HomeLatest ThreadsGreatest ThreadsForums & GroupsMy SubscriptionsMy Posts
DU Home » Latest Threads » Forums & Groups » Main » Editorials & Other Articles (Forum) » The New World Disorder

Sat Apr 18, 2015, 02:56 PM

The New World Disorder

The New World Disorder
by TARIQ ALI
http://www.counterpunch.org/2015/04/17/the-new-world-disorder/

Three decades ago, with the end of the Cold War and the dismantling of the South American dictatorships, many hoped that the much talked about ‘peace dividend’ promised by Bush senior and Thatcher would actually materialise. No such luck. Instead, we have experienced continuous wars, upheavals, intolerance and fundamentalisms of every sort – religious, ethnic and imperial. The exposure of the Western world’s surveillance networks has heightened the feeling that democratic institutions aren’t functioning as they should, that, like it or not, we are living in the twilight period of democracy itself.

The twilight began in the early 1990s with the implosion of the former Soviet Union and the takeover of Russia, Central Asia and much of Eastern Europe by visionless former Communist Party bureaucrats, many of whom rapidly became billionaires. The oligarchs who bought up some of the most expensive property in the world, including in London, may once have been members of the Communist Party, but they were also opportunists with no commitment to anything other than power and lining their own pockets. The vacuum created by the collapse of the party system has been filled by different things in different parts of the world, among them religion – and not just Islam. The statistics on the growth of religion in the Western world are dramatic – just look at France. And we have also seen the rise of a global empire of unprecedented power. The United States is now unchallengeable militarily and it dominates global politics, even the politics of the countries it treats as its enemies.

If you compare the recent demonisation of Putin to the way Yeltsin was treated at a time when he was committing many more shocking atrocities – destroying the entire city of Grozny, for example – you see that what is at stake is not principle, but the interests of the world’s predominant power. There hasn’t been such an empire before, and it’s unlikely that there will be one again. The United States is the site of the most remarkable economic development of recent times, the emergence on the West Coast of the IT revolution. Yet despite these advances in capitalist technology, the political structure of the United States has barely changed for a hundred and fifty years. It may be militarily, economically and even culturally in command – its soft power dominates the world – but there is as yet no sign of political change from within. Can this contradiction last?

There is ongoing debate around the world on the question of whether the American empire is in decline. And there is a vast literature of declinism, all arguing that this decline has begun and is irreversible. I see this as wishful thinking. The American empire has had setbacks – which empire doesn’t? It had setbacks in the 1960s, 1970s and 1980s: many thought the defeat it suffered in Vietnam in 1975 was definitive. It wasn’t, and the United States hasn’t suffered another setback on that scale since. But unless we know and understand how this empire functions globally, it’s very difficult to propose any set of strategies to combat or contain it – or, as the realist theorists like the late Chalmers Johnson and John Mearsheimer demand, to make the United States dismantle its bases, get out of the rest of the world, and operate at a global level only if it is actually threatened as a country. Many realists in the United States argue that such a withdrawal is necessary, but they are arguing from a position of weakness in the sense that setbacks which they regard as irreversible aren’t. There are very few reversals from which imperial states can’t recover. Some of the declinist arguments are simplistic – that, for example, all empires have eventually collapsed. This is of course true, but there are contingent reasons for those collapses, and at the present moment the United States remains unassailable: it exerts its soft power all over the world, including in the heartlands of its economic rivals; its hard power is still dominant, enabling it to occupy countries it sees as its enemies; and its ideological power is still overwhelming in Europe and beyond.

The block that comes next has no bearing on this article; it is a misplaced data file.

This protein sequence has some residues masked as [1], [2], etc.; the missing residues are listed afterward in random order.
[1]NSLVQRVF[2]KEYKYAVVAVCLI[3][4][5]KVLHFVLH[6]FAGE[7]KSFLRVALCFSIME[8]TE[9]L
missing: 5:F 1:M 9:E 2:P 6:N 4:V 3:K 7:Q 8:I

Continued:
http://www.counterpunch.org/2015/04/17/the-new-world-disorder/

1 replies, 882 views

Reply to this thread

Back to top Alert abuse

Always highlight: 10 newest replies | Replies posted after I mark a forum
Replies to this discussion thread
Arrow 1 replies Author Time Post
Reply The New World Disorder (Original post)
newthinking Apr 2015 OP
KoKo Apr 2015 #1

Response to newthinking (Original post)

Sat Apr 18, 2015, 05:47 PM

1. Very interesting read...

According to Livy, this was the response from Nabis, the king of Sparta, and when you read these words you feel the cold anger and the dignity:

Do not demand that Sparta conform to your own laws and institutions … You select your cavalry and infantry by their property qualifications and desire that a few should excel in wealth and the common people be subject to them. Our law-giver did not want the state to be in the hands of a few, whom you call the Senate, nor that any one class should have supremacy in the state. He believed that by equality of fortune and dignity there would be many to bear arms for their country.

Reply to this post

Back to top Alert abuse Link here Permalink

Reply to this thread